A time travel movie? Set in the future? An original concept? Any of these things is enough to get a project thrown out, but all three together… that’s gotta be a doozy of a script. Sony Pictures is taking a huge gamble with the latest from Rian Johnson and Joseph Gordon Levitt, the kind of story that could be as divisive as it is engaging, an almost unmarketable concept with a lead actor who purposefully doesn’t resemble himself. Does the gamble pay off?
If you feel like you’ve been waiting ages since the last good sci-fi movie, you’re not alone. For fans of the genre, many expected Prometheus to be a galvanizing lightning rod, a masterpiece that would spark a new era of sci-fi Hollywood epics and a return to form for the dormant eras of spaceships and alien makeup. However, that was not to be, and with this summer’s Total Recall remake also bombing out, there was very little hope left on the horizon.
Then comes Rian Johnson, a member of a new crop of talented, stylish, and forward thinking directors who have been making waves in halls of power. His debut film, Brick earned him a lot of extremely positive buzz, and his follow up The Brothers Bloom, though less critically successful, has still become something of a cult hit. His new movie, starring his Brick lead Joseph Gordon Levitt, is going to put him on the map in a big way, and that’s because it may be one of the greatest time travel movies ever made.
Looper isn’t just a sci-fi film. It’s a tale about a man searching for meaning at two completely different moments in his life, moments which, through a clever storytelling mechanism, occur simultaneously. You see, a Looper is a name given to a group of specialized assassins, men who murder people that future crime syndicates send back in time, disposing of the bodies in the past and keeping the future clean of loose ends. When it’s time for a Looper to retire, their future self is sent back to them, and upon murdering themselves, they have “closed their loop”, earning themselves 30 years to live the high life before they inevitably get sent back in time to meet their own demise at the hands of a younger them.
A complicated premise to be sure, but there is such a confidence throughout the film, from the narration, to the acting, to the directing, that as an audience member, you’re never confused by what’s going on. There’s an almost beautiful level of simplicity working underneath it all, and the conceits that are used to justify certain paradoxes result in wonderfully inventive and occasionally downright disturbing moments. Originality abounds, and that’s part of what makes the film feel so balanced. Having never seen a story told in quite this way before, we’re not pre-conditioned to expect one structure or set of arcs, allowing the narrative to move of its own volition, and set up some genuinely powerful moments of surprise and awe throughout. The grounded dialogue and intriguing characters, not to mention wonderful performances pretty much across the board, keep this one on solid ground, even when you feel it starting to pull away into a land of disbelief.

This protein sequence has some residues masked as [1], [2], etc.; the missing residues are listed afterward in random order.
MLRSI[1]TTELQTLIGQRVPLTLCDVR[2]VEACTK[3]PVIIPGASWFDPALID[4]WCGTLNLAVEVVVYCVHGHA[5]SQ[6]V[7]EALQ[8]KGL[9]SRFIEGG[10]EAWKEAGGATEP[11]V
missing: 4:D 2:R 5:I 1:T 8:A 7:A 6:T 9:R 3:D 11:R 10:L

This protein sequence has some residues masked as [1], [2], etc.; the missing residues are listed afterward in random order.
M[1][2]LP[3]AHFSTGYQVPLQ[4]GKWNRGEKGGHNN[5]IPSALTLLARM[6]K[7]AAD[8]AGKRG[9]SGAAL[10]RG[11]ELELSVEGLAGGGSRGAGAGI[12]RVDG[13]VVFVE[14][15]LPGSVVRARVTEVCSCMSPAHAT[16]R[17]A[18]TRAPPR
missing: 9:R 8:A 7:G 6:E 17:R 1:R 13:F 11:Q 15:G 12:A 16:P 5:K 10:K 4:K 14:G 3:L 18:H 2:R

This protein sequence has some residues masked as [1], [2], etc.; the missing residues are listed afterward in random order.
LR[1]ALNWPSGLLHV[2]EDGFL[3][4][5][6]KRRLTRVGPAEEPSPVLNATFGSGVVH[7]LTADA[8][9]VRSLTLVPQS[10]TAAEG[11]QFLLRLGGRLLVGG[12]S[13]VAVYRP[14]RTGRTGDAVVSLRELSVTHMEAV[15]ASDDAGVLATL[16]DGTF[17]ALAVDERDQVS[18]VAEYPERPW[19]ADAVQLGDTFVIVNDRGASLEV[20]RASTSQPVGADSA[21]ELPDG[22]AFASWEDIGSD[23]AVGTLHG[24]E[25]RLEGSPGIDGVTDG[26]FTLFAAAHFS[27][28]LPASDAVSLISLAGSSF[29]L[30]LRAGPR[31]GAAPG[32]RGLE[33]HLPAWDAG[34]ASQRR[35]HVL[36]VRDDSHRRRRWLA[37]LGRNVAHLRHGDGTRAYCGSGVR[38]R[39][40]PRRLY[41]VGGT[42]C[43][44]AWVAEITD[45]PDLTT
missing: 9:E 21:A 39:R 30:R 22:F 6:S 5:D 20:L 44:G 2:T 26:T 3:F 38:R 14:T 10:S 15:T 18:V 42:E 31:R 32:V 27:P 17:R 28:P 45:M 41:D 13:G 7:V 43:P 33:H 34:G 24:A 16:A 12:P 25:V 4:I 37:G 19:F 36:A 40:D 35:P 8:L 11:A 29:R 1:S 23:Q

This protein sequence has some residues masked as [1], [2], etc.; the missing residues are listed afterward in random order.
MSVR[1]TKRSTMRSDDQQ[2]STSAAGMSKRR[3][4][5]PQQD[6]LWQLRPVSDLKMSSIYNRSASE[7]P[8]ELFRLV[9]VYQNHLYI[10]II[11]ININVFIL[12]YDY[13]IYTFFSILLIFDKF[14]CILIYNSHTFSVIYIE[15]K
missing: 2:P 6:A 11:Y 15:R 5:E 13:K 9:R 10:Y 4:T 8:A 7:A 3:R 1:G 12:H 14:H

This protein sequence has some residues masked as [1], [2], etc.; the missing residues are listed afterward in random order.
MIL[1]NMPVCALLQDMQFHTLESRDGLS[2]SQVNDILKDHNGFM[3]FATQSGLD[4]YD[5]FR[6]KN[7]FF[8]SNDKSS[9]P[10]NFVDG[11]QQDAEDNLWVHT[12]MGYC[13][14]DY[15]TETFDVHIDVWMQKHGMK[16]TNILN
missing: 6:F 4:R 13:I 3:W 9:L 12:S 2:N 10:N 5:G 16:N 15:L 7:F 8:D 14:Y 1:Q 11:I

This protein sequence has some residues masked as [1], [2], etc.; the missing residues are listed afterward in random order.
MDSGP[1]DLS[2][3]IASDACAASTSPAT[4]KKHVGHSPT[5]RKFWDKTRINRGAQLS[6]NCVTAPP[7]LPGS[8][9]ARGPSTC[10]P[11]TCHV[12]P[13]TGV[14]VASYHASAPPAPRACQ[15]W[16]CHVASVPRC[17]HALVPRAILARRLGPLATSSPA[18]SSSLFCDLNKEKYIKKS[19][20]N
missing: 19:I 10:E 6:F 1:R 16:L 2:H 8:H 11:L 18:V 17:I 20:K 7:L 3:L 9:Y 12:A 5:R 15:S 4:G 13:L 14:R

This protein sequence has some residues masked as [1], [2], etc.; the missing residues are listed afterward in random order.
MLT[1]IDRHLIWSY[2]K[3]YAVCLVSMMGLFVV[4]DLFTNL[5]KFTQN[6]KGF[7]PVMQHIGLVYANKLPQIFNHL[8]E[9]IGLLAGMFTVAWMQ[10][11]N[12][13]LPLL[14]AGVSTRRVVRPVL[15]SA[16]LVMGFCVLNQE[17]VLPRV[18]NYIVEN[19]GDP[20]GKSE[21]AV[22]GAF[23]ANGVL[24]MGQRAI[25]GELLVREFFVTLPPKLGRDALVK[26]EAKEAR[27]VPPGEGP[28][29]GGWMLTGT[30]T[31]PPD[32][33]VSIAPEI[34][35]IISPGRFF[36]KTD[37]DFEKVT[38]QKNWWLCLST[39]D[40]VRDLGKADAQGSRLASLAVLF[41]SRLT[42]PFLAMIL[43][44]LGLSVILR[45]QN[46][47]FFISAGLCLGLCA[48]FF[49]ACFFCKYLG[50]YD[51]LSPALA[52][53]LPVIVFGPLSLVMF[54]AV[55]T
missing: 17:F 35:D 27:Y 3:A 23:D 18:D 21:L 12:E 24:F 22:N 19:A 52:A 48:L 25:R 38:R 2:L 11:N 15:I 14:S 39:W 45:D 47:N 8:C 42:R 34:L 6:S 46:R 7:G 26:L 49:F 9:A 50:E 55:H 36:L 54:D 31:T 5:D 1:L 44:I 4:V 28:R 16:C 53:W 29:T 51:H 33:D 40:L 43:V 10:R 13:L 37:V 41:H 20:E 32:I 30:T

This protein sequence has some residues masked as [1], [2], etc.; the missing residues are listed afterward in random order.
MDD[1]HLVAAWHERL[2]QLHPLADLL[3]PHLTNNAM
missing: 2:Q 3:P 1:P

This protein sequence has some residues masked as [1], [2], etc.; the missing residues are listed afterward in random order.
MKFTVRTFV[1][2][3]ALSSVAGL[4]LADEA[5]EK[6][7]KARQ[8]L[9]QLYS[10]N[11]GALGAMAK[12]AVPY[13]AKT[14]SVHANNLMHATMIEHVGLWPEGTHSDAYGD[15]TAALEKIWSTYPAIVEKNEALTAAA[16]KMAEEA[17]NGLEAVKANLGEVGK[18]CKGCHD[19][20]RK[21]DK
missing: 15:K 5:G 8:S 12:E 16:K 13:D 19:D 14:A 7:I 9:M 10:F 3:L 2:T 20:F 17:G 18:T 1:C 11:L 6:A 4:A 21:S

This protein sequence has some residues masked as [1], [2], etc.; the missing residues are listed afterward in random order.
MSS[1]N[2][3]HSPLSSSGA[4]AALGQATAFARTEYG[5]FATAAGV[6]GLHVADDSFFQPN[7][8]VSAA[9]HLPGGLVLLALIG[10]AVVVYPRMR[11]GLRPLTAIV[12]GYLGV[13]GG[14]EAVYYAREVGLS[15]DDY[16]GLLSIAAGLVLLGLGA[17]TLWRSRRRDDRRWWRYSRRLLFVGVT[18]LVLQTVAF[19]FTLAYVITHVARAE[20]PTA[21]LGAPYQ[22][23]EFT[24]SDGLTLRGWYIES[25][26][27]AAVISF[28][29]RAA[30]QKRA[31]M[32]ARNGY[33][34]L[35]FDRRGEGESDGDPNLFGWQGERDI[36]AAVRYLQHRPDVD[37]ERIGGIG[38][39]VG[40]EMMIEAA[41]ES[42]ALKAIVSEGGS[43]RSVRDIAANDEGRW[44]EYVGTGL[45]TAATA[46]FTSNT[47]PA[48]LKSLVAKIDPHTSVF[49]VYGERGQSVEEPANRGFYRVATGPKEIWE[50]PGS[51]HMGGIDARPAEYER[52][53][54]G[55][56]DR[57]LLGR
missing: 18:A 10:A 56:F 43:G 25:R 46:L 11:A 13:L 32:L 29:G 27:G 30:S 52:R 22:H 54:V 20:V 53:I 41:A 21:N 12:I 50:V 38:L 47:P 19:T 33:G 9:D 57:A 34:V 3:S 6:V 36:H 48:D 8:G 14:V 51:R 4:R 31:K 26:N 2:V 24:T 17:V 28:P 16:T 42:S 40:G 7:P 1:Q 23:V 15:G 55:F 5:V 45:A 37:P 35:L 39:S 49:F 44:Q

Given all that, what doesn’t work? Getting through this much plot in a single sitting would be a challenge for any screenwriter, and sometimes it feels like the filmmakers take the easy way out. Even if it’s something like Bruce Willis being able to share memories with his younger self, and therefore knowing where he is or what’s happening to him sporadically, or just bad guys who conveniently know exactly where their targets are without any real explanation of how they came upon that knowledge, you let a lot slide. It is basically a chase movie after all, and there has to be a certain amount of leeway given in the interest of telling an exciting story, regardless of whether it might make total sense. All of the time travel head scratching is very well explained, so I’m fine with having to make the jump with some of the real-time vagueness in the interest of keeping the story moving. The editing is handled quite artfully, knowing when to let things breathe and when to step on the gas. It’s more of a rollercoaster and less of a sprint, something a lot of current action movie editors could learn a lot from. Some of that comes from the interesting coverage choices made on set, but you can’t deny how well paced of a final project they managed to deliver.
For many, Looper will be exactly what they were waiting for. It’s a breath of fresh air for the genre, and one of the strongest examples of single-vision filmmaking in quite some time. Given the right amount of control, the work speaks for itself, and hopefully studios are coming to realize that betting big on truly talented filmmakers can pay off huge in the long term. I’m glad this one didn’t get buried in the onslaught of summer fare, as it may have gone unnoticed, but now it stands pretty much without competition in the early days of the fall season, and with a little luck, will prove to be the kind of smash hit we all desperately need it to be. This one’s worth your hard earned cash, and I’ll be lined up to see it again at midnight on opening day i.e. my earliest opportunity. A huge congratulations to the cast and crew, you guys earned it.
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